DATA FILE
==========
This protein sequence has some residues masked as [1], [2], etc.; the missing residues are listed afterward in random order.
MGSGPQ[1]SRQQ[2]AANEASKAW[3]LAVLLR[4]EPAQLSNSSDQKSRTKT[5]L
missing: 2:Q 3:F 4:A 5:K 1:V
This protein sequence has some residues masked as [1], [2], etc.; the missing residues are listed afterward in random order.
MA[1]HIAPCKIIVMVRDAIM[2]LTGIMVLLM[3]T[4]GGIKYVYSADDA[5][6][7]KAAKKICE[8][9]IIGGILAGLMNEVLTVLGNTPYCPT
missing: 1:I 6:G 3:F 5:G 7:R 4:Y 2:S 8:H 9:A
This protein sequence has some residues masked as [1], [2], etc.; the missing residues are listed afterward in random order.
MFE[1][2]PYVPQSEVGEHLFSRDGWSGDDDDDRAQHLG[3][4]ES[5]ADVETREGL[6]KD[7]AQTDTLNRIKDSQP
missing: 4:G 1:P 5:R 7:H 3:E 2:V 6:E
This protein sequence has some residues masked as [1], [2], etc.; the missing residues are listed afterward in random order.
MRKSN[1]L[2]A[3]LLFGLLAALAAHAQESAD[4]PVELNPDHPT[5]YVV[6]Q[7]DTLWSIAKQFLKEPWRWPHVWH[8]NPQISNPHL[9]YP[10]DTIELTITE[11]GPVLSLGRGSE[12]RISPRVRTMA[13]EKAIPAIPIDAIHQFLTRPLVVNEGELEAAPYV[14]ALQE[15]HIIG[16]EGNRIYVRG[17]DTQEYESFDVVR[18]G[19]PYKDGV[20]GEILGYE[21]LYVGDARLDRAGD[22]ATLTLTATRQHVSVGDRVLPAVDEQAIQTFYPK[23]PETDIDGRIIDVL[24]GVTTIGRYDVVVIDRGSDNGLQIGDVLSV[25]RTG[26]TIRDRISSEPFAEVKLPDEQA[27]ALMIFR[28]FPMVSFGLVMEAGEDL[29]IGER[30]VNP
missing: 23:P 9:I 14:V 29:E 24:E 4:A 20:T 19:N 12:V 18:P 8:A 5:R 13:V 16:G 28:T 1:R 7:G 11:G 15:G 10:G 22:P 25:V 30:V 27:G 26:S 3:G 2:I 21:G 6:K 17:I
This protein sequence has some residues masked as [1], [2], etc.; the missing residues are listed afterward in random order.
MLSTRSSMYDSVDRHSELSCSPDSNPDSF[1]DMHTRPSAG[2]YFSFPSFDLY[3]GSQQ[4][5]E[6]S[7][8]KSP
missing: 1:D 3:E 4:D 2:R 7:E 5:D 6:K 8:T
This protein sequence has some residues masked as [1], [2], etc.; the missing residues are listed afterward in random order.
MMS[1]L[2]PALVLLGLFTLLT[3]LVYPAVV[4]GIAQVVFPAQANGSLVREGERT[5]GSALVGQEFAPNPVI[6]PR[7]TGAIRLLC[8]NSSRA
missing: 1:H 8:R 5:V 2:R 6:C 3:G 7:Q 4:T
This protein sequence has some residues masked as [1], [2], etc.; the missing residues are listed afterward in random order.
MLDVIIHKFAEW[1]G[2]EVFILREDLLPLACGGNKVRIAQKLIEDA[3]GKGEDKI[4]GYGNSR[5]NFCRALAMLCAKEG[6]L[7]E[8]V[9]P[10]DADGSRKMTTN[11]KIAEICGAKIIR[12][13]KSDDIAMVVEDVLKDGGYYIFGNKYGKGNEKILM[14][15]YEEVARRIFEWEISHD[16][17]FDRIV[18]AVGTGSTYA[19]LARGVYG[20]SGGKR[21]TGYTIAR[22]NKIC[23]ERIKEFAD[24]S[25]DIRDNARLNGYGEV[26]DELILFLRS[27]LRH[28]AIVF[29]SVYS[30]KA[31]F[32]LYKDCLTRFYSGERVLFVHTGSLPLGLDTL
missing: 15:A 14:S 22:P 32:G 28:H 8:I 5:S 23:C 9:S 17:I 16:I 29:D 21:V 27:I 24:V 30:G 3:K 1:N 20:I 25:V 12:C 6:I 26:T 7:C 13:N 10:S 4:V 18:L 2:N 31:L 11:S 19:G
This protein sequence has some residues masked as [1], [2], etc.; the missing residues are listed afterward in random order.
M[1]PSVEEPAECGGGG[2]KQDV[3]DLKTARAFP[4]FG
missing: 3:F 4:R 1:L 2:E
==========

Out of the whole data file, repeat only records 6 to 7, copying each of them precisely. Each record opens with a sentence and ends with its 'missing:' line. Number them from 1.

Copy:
This protein sequence has some residues masked as [1], [2], etc.; the missing residues are listed afterward in random order.
MMS[1]L[2]PALVLLGLFTLLT[3]LVYPAVV[4]GIAQVVFPAQANGSLVREGERT[5]GSALVGQEFAPNPVI[6]PR[7]TGAIRLLC[8]NSSRA
missing: 1:H 8:R 5:V 2:R 6:C 3:G 7:Q 4:T
This protein sequence has some residues masked as [1], [2], etc.; the missing residues are listed afterward in random order.
MLDVIIHKFAEW[1]G[2]EVFILREDLLPLACGGNKVRIAQKLIEDA[3]GKGEDKI[4]GYGNSR[5]NFCRALAMLCAKEG[6]L[7]E[8]V[9]P[10]DADGSRKMTTN[11]KIAEICGAKIIR[12][13]KSDDIAMVVEDVLKDGGYYIFGNKYGKGNEKILM[14][15]YEEVARRIFEWEISHD[16][17]FDRIV[18]AVGTGSTYA[19]LARGVYG[20]SGGKR[21]TGYTIAR[22]NKIC[23]ERIKEFAD[24]S[25]DIRDNARLNGYGEV[26]DELILFLRS[27]LRH[28]AIVF[29]SVYS[30]KA[31]F[32]LYKDCLTRFYSGERVLFVHTGSLPLGLDTL
missing: 15:A 14:S 22:P 32:G 28:H 8:I 5:S 23:C 9:S 17:I 16:I 29:D 21:V 27:I 24:V 30:G 3:K 1:N 20:I 25:V 12:C 6:I 26:T 7:C 13:N 10:S 4:V 18:L 2:N 31:L 11:S 19:G